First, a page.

A week-long trip to Chennai planned especially for my sister’s wedding shopping culminated into an equally spiritual journey into the city of temples Madurai, Rameshwaram and finally India’s southern tip at Kanyakumari. Post the fun-filled colorful Durga Puja/Dusshera celebration ended we headed straight for Chennai on the October 4th morning. We stayed at a central government employee guest house in Besant Nagar just a 10 minutes walk from the beautiful Elliot beach.
Every morning and evening we went for walks to the mesmerizing beach which turned into one of the most happening places by the evening with hosts food joints, cake shops and crowds of people of all age groups.
Thus started our journey, walking through the busy pre-Deepawali lanes of T-Nagar hunting for wedding sarees and jewellery. We finally got good bargains and exotic collection of the trousseau. Much satisfied with our purchases but already tired through the 4 days of hopping from shop to shop through the hustle-bustle of the city we headed for our next destination to Rameshwaram. On the evening of 7th, we boarded our train Rameshwaram Express from Chennai Egmore to reach Rameshwaram early next morning at 4 am. The train reached the destination on time and we headed to the city in a taxi. Our visit to Rameshwaram was meant for a havan to purify ourselves and pray for the wellbeing of the departed souls in our family tree. So basically it was meant to be an entirely spiritual stoppage.
Rameswaram is an island in the Gulf of Mannar and is shaped like a conch as in Lord Vishu’s hand. It is believed that a pilgrimage that starts at Varanasi is complete only after the worship of Lord Ramanathaswamy at Rameswaram.
We were three families in all, all the brothers of the Iyer family clan with their respective spouses. After the first session of the havan we had to take a holy dip in the Agneetheertham and proceed to the Sri Ramanathaswamy Temple. The seashore famously known as the Agneetheertham is about 100 metres from the main entrance of the temple.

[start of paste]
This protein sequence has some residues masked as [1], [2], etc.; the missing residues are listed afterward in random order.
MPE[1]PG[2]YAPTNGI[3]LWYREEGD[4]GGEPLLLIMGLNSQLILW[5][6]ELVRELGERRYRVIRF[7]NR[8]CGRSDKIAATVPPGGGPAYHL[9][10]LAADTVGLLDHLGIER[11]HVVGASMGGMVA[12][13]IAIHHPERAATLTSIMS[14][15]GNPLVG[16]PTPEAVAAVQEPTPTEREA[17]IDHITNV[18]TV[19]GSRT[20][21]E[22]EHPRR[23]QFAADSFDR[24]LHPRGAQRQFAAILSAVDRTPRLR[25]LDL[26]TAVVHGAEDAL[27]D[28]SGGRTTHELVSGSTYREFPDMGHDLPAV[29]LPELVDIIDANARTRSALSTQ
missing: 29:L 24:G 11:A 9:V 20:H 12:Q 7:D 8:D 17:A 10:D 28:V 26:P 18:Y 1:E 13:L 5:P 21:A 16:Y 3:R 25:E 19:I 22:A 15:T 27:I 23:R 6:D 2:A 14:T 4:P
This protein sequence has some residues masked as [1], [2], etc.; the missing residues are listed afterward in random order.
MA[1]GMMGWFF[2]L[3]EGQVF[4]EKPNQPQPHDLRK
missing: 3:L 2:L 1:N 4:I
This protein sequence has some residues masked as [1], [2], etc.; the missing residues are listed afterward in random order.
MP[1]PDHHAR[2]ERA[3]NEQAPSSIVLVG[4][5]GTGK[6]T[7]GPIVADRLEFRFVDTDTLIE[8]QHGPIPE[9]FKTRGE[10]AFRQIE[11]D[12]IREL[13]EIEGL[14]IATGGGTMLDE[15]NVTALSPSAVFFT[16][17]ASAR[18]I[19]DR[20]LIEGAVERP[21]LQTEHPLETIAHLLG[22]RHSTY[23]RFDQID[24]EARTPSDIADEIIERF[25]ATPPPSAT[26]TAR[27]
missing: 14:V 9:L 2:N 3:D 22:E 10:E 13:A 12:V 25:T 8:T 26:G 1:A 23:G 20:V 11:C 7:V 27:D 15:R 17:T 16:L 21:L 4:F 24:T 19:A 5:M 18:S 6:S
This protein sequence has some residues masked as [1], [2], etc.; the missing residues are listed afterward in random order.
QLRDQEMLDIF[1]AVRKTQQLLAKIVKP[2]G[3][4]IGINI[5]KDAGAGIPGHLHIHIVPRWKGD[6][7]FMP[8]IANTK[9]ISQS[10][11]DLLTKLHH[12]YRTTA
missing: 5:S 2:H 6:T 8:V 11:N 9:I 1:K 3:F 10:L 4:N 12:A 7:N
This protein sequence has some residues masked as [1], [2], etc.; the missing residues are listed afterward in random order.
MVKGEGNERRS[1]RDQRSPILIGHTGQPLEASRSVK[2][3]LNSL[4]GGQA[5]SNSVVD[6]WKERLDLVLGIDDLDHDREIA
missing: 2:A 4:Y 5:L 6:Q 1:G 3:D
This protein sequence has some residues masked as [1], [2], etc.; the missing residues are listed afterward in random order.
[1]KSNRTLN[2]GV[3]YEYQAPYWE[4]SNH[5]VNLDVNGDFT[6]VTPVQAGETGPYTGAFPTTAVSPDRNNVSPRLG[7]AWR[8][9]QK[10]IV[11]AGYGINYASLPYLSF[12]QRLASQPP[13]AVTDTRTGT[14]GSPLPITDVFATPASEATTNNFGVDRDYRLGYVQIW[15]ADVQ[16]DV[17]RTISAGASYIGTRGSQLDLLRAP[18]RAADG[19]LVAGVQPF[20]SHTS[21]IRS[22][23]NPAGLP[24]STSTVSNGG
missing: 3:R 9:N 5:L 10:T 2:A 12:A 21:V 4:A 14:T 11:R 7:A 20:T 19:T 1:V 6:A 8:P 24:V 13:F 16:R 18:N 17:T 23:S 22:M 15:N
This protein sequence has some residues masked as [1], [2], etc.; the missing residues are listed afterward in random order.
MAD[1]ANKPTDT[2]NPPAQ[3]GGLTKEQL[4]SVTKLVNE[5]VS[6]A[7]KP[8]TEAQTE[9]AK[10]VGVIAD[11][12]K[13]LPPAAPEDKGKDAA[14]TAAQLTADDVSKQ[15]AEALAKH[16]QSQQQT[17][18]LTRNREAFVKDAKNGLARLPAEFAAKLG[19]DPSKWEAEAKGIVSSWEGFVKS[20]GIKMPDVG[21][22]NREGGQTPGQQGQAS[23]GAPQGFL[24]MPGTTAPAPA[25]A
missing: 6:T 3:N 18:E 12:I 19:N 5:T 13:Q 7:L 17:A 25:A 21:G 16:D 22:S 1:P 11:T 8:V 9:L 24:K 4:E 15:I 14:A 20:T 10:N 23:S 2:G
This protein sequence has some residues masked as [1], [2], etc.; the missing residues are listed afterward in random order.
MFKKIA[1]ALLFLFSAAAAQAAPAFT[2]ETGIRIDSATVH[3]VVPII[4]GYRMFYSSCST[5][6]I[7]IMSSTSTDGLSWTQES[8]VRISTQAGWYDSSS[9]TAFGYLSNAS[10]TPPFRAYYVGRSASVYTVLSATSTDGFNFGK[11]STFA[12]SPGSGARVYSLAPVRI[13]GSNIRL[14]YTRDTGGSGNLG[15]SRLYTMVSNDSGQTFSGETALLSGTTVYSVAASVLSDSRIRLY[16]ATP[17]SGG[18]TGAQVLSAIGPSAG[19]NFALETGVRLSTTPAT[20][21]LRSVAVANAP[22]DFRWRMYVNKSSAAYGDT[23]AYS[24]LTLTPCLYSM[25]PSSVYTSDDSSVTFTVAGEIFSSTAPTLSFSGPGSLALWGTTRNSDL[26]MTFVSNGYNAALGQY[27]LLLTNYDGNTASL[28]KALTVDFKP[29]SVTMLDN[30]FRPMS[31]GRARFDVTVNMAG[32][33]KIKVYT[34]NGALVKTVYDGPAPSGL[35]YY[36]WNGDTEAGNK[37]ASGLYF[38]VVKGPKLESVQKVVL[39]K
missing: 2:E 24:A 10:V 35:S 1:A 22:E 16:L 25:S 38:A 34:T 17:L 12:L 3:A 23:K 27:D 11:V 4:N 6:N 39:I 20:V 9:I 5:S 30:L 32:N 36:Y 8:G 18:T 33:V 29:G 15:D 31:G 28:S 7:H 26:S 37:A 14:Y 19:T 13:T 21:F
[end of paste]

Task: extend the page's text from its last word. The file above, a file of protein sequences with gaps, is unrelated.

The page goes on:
Pilgrims are required to take a bath here since the water is considered to be sacred and perform pujas in the honour of their ancestors. After taking the holy dip and getting some family photos clicked we headed for the Sri Ramanathaswamy temple. Folklore says this is the same temple where Shree Ram performed puja for Lord Shiva and Goddess Parvati after defeating Ravana. Since Ravana was a Brahmin and killing a Brahmin was considered a huge crime, Shri Ram prayed in penance. From here the pilgrims enter the temple and have to pass through 22 wells, every well has its own significance and before the darshan, it is mandatory to pour a bucket of water from each well. Here lays the toughest part, getting drenched in 22 buckets of water.
While walking to the alley of the temple to move to the subsequent well one gets impressed by the elegant architecture of the temple. The temple is known for its awe-inspiring corridors with mammoth sculptured pillars along both the sides. Some figures on the internet suggest that the longest corridor ever in the world is here; it measures 197 meters long from East to West and 133 meters wide from South-North. The temple has a Gopuram 38.4 meters tall. Rulers from various eras in the 12th century AD constructed the temple. The temple houses the Spadikalingam that was given by the Shankaracharya to this temple. Another teertham from here leads to Dhanushkodi, the easternmost tip of Rameshwaram.